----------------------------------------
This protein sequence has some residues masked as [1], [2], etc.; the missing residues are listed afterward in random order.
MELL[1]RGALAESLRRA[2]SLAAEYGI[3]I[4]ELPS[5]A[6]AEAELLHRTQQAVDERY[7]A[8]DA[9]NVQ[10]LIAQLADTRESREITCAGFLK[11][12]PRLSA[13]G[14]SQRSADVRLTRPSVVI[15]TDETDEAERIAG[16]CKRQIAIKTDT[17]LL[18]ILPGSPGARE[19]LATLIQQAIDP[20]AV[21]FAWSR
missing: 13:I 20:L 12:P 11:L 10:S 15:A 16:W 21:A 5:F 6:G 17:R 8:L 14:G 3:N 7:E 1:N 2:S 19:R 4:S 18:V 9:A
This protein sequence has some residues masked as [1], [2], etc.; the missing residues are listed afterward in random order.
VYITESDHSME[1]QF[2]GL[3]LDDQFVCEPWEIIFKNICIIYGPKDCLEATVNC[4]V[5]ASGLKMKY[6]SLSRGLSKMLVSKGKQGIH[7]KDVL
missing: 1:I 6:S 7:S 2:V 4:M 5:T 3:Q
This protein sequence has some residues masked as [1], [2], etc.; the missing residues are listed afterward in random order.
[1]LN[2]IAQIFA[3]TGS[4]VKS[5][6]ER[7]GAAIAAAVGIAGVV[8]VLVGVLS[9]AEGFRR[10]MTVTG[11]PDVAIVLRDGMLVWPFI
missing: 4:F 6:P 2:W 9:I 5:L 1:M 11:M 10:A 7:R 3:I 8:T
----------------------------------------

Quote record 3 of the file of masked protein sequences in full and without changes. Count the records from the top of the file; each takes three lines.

This protein sequence has some residues masked as [1], [2], etc.; the missing residues are listed afterward in random order.
[1]LN[2]IAQIFA[3]TGS[4]VKS[5][6]ER[7]GAAIAAAVGIAGVV[8]VLVGVLS[9]AEGFRR[10]MTVTG[11]PDVAIVLRDGMLVWPFI
missing: 4:F 6:P 2:W 9:I 5:L 1:M 11:M 10:A 7:R 3:I 8:T